Stunning coloured lakes, glaciers, and picturesque scenery.
Also some tiny interesting communities where we bought some beautifully hand spun, knitted and natural vegetable died products in the softest pure alpaca.
We finished with some hot thermal springs.
Next stop the jungle of Manu UNESCO world heritage biosphere. Out poor tired bodies need this rest.

Saturday, 18 August 2012

It seems an age since my last post and so much has happened since Araquipa. Travelled by bus to Chivay followed by a day trip to Colca Canyon which was incredible. The condors performed for us, at one stage there were ten of them soaring on thermals just above us, it was almost as though we could touch them. On the way back to Chivay we asked to be dropped at a nearby village where we wandered around, ending up at a suspension bridge over a steep part of the canyon which gave an idea of the steepness in some parts. Travelled back to Civay by ´´collectivo´´ for a couple of soles, that was interesting.
From Chivay to Puno where we spent a day on Lake Titicaca visiting floating islands and the island of Taquile were some sort of festivity was in progress. Dancing in the plaza followed by beer, then more dancing and more beer.I can only imagine what the dancing was like later in the day.
Puno to Cusco by bus then a day in the Sacred Valley which was taster for Machu Picchu.
After a free day Cusco we left for the Salkantay trek. 12 of us altogether Sandy and me and 10 others in their twenties. Needless to say we very soon realised we could not keep up with them as they raced ahead on the first day which was 18 km on rough roads. Funny, the next day the young ones told that ours was a good pace so decided to follow until the could see the pass at 4600m then raced ahead. That was a long day 22km with 4 hours up to the pass and 6 down to the camp. The views were magnificent and it was well worth it especially when we reached Aguas C then Machu Picchu.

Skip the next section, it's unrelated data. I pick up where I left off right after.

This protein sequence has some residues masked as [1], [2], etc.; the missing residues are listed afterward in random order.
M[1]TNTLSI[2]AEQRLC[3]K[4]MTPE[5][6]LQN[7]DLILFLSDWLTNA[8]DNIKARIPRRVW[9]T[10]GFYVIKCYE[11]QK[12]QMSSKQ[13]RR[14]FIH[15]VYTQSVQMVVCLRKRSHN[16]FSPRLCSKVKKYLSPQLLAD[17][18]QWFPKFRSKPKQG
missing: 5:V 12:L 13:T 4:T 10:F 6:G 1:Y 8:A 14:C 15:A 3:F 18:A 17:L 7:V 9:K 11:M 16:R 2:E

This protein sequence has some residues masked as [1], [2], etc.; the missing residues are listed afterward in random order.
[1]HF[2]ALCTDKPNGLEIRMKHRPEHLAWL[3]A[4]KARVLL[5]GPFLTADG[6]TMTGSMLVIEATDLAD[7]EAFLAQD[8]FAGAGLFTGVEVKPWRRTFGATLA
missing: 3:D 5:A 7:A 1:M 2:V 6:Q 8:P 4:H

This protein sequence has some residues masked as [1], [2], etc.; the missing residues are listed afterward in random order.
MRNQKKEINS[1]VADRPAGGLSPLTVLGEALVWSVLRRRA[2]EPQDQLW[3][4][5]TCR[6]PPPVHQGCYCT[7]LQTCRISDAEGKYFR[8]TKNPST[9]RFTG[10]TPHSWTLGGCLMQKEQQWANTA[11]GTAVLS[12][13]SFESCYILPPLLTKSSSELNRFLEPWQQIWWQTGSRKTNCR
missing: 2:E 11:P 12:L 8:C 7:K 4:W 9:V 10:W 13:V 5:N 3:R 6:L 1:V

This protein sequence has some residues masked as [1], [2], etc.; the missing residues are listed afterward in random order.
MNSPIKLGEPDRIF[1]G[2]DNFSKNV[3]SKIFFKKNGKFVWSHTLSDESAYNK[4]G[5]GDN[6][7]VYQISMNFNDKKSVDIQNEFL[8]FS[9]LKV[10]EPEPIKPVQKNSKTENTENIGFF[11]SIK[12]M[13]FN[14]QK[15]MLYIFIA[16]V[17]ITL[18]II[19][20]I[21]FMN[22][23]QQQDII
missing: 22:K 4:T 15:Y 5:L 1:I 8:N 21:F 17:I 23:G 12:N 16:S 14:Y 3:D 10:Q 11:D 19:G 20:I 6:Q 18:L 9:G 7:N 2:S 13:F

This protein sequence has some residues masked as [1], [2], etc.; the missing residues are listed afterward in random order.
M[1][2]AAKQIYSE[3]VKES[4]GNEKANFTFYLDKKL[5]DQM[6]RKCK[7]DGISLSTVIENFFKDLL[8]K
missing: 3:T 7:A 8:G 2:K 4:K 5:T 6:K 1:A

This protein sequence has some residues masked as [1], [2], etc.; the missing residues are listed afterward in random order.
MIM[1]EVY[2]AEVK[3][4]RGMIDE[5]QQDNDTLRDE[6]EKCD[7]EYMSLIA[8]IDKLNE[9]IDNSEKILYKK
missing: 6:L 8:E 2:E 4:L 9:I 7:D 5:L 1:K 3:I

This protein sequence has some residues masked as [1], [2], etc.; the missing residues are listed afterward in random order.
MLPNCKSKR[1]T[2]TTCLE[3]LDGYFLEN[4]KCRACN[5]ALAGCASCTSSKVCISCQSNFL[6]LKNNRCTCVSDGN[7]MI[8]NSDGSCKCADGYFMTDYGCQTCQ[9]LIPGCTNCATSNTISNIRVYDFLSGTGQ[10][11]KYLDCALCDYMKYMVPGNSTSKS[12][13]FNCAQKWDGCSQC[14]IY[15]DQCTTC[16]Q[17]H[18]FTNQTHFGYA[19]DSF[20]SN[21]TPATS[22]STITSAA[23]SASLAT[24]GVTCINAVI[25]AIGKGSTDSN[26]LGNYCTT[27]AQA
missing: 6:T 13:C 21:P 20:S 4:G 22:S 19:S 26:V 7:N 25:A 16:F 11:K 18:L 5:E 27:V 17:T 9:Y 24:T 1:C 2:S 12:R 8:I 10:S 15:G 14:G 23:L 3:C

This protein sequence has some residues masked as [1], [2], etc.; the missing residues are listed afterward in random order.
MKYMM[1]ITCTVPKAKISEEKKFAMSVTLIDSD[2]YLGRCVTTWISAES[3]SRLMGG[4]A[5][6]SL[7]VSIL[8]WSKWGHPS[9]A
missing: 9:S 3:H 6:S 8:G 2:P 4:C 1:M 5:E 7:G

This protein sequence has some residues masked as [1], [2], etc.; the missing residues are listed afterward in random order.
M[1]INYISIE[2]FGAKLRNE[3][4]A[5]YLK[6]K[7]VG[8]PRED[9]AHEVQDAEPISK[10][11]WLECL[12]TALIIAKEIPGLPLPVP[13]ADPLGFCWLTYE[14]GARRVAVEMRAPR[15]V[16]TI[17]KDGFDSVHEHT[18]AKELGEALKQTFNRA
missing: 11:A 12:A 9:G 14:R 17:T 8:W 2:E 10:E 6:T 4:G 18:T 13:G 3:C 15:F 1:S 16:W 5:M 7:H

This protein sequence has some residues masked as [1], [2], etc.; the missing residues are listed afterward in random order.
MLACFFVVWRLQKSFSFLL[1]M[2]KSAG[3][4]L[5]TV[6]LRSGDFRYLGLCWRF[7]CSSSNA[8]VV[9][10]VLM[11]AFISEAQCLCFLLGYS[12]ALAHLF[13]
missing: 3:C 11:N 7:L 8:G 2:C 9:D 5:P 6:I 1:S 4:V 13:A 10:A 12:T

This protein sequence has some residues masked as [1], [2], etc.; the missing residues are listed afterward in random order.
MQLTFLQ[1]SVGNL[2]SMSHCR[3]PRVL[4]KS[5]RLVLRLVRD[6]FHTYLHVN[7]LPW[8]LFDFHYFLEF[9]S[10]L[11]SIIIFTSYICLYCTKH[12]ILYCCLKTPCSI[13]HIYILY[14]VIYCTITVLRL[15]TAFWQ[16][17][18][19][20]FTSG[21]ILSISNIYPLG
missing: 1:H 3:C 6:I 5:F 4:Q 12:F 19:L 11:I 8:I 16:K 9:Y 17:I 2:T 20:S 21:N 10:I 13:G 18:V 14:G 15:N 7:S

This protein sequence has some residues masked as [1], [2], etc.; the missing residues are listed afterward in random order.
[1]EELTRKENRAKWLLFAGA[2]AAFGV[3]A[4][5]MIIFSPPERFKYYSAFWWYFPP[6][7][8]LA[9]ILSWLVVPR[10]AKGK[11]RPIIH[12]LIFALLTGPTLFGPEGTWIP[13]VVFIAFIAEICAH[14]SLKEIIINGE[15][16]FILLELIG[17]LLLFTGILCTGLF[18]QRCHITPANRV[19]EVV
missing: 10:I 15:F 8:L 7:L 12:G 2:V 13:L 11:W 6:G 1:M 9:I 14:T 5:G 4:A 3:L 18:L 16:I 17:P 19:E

We have just returned from Manu NP were we had a terrific time. The wildlife was so prolific and interesting. The lodges were very basic but comfortable, right beside the river. Had to leave our comfort zone with some rafting through the rapids and them ´´zip lining´´ through the tree tops followed by rapelling back to earth. Sandy was looking for the staircase down but was out of luck.
Off to Iguaso Falls tomorrow.

Thursday, 16 August 2012

Cachora to Machu Picchu

We have just completed a ten day hike to Machu Picchu starting at the village of Cachora in the neighbouring department of Abancay & passing by the extensive & impressive Inca ruins of Choquequirao.  This was our hardest walk so far with distances up to 15 km & ascents & descents of over 1000 m, often on the same day.  The views of steep mountain valleys & snow-capped peaks were stunning.
We also did a mini-project spending a morning with the school children in the village of Yanama.  I'm not sure what they made of our descriptions of Australian wildlife but Ellie's picture book helped and Jim's graphically acted death from snake bite was a great hit.  We never suspected the depths of his thespian talent!
We finished the walk at Machu Picchu - easier to get to than Chokekiraw (alternative Quechua spelling more or less) but certainly impressive for its size & the extent of intact buildings.

Saturday, 4 August 2012

Sacred Valley of the Incas

Yesterday spent the day visiting Inka archaeological sites in the sacred valley.
First to Pisaq the most well preserved, and significant site after Machu Picchu. Impressive agricultural terraces are being restored with funding from UNESCO.
Next to Ollantaytambo to see more ruins and aqueducts, and finally to Chinchero. At Chinchero there are almost no ruins, but the local culture and weaving techniques have been preserved.
Then today we saw a procession for the Virgin de Cococabana, before departing for our city tour.
Tomorrow we begin a 10 day trek to Machu Picchu using an unusual route.

Thursday, 2 August 2012

Cusco Peru

In Cusco at 3400mts - a beautiful city full of quaint streets, hidden plazas, museums, churches and beautiful shops with the softest alpaca knitwear.
Really enjoying the relative quiet and cleanliness after Lima.
We have unfortunately had to leave our good friends Sandy & John behind because they have gone to Arequipa to enjoy other sights before arriving in Cusco.
Rob is still in hospital in Lima waiting to be transported home.
Ann has joined us for the Machu Picchu trek - start Sunday for 11 days.